Birds: Time to Bring on the Serious Colors (6/18/21)

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zackiedawg Forum Pro • Posts: 34,165
Birds: Time to Bring on the Serious Colors (6/18/21)

Moving right along and wrapping up the rest of February 20th with some of the most vibrant wading birds in the country, and stepping into the following weekend on February 27th with one of the most colorful songbirds in the a few of their less colorful friends mixed in too...this post is definitely showing some of the amazing colors out there in the bird world.

All of the following shots were taken with the A6600 and FE 200-600mm G OSS combo handheld, and all are posted at 1800 pixels on the long side if you view the original size, at either Wakodahatchee Wetlands or Green Cay Wetlands here in South Florida:

My last post left off with some of the BIF action as the sunset approached on February 20 - and this one picks up in the same spot - but back behind all the flying birds was this wonderful burst of vivid color, the roseate spoonbill with its full adult mating colors

And those mating colors stand out like a glowing neon sign in the wetlands, surrounded by lots of white and brown birds!  Helping the roseate spoonbills easily find each other to mate.  This pair seemed quite close and intimate

At that time of year, any time you're shooting some birds on the ground or in the trees, there's still action going on above you - in this case, I swung up in time to catch this quartet of black-bellied whistling ducks flying over me - with their white wing patches, pinkish feet and bill, and brown & black torso, they're pretty colorful too!

I had a glossy ibis in my last post - they were starting to gather to mate and eventually nest, so quite a few were streaming in.  The spoonbills can be seen in the background as this glossy ibis comes in to land, with the sun lighting up his iridescent feathers for flashes or reds and greens

OK - it's a white bird so not real colorful.  But it's name, little blue heron, shows it will eventually have color - this one was another juvenile flying past

Back to the lovely pink roseate spoonbill - this one flew in alone, perching on a tree across from the mating pair, still solo

And another glossy ibis about to land on the end of a branch

That wrapped up the lovely late afternoon shooting session and the last of the sunlight for that day, so now we're moving on to the following weekend on February 27, much earlier in the day starting around 1:30pm:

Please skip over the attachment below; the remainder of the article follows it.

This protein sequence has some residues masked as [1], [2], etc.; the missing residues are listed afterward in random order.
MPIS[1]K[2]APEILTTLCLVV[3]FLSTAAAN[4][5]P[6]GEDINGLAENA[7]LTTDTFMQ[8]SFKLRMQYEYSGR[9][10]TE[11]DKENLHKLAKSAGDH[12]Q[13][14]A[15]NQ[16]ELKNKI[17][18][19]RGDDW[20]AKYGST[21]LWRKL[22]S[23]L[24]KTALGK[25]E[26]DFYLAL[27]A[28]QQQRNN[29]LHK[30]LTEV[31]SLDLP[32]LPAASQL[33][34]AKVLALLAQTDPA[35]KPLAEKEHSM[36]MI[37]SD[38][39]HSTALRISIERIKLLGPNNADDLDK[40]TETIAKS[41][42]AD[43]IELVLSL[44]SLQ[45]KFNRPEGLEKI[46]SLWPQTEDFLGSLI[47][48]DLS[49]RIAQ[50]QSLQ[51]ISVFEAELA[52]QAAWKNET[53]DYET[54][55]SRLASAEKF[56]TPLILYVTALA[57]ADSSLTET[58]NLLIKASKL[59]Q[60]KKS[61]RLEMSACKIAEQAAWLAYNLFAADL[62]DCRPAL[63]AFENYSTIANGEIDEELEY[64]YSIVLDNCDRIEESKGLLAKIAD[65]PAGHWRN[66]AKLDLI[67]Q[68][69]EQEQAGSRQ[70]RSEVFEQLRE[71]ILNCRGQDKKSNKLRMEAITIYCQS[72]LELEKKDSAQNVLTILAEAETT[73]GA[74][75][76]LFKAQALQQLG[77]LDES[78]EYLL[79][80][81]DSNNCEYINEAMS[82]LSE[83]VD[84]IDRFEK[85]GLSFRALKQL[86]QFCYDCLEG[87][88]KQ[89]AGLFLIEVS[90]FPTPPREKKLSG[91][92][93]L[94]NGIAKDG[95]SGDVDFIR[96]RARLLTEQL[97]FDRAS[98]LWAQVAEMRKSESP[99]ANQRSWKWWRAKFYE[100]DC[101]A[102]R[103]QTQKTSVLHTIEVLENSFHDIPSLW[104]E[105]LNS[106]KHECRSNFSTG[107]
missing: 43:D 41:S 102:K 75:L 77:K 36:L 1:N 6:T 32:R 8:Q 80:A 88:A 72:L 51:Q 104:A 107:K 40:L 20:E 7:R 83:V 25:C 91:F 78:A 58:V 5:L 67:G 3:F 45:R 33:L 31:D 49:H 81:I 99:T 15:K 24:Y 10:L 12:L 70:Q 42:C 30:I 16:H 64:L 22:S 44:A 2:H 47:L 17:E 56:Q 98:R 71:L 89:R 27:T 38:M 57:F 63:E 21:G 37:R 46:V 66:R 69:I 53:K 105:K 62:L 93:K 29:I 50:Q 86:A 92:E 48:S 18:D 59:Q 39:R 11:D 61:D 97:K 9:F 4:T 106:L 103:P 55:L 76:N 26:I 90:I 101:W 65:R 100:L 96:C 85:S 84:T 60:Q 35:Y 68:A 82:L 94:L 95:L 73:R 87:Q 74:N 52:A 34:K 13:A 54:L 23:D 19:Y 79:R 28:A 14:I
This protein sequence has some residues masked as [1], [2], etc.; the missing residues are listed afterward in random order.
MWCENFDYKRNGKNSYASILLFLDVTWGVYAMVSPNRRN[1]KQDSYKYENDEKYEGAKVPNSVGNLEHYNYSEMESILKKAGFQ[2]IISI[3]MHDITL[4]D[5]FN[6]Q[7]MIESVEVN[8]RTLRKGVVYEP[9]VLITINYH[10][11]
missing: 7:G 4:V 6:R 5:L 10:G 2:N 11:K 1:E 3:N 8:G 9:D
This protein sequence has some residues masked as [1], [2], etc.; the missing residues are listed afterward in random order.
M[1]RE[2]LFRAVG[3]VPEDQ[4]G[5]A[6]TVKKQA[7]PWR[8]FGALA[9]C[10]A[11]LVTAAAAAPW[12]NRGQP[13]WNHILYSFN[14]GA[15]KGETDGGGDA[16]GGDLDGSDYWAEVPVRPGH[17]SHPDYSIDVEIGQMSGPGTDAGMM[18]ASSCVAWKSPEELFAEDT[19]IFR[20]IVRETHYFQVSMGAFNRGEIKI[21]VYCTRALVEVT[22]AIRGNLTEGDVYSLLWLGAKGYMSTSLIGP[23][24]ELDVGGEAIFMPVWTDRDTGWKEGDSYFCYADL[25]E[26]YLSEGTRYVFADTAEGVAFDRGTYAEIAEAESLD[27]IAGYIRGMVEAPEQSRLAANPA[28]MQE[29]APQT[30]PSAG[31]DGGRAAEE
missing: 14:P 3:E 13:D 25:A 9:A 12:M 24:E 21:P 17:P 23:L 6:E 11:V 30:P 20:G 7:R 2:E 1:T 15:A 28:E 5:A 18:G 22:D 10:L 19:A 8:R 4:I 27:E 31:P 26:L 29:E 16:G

The first shot for the day was this red-shouldered hawk flying directly over me, very high up and circling - at that time of day, the sun was pretty high, so this hawk was mostly backlit - which gave his wing feathers some nice glow

This was my first sighting of a pileated woodpecker for this year - the giant woodpecker is the biggest in North America and dwarfs the more common downy and red-bellied woodpeckers.  This one was a female, checking out a hole from a previous resident to see if it's worth moving into

One of the most difficult birds around here to photograph, despite being very common.  Because they seem to always want to live in the shadows, and being grey and black, they don't provide a whole lot of contrast to see in the shadows.  This is the grey catbird, and probably 90% of my shots of them are at ISO 6,400 or higher!

This lovely solitary sandpiper was having a little one-legged rest - they often stand on one leg for a while, then switch to the other for a spell.  It's a black, grey, and white bird, but the sky reflections in the water made it colorful!

Now we're going full technicolor!  Popping out of all the greenery in the dark forest was this harlequin-patterned beauty - the male painted bunting.  Though it was pretty shady and the ISO had to crank up to 4,000, the colors and lovely details of this fellow still pop

When you get the chance to photograph a male painted bunting, you don't just take one shot - who knows when you'll see one again.  Even better, I sometimes only get to shoot them at feeders but prefer them in natural settings - because of the pandemic, there have been no feeders up around the wetlands, so you have to search the forests hoping to find one natural-style

This guy wasn't too bothered by me, 20 feet away, and seemed to be enjoying his perch as he looked around for where to hop to next

I decided I had gotten enough shots and started to walk on, only to hear the leaves rustling to my right - and finding that he had hopped to a new branch - seemingly following me!  So I took one more parting shot of him before moving on

Comments, questions, and critique welcomed as always!

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 zackiedawg's gear list:zackiedawg's gear list
Sony a6600 Sony FE 100-400mm F4.5-5.6 Sony FE 200-600 F5.6-6.3 Sony E 18-55mm F3.5-5.6 OSS Sony E 16mm F2.8 Pancake +21 more
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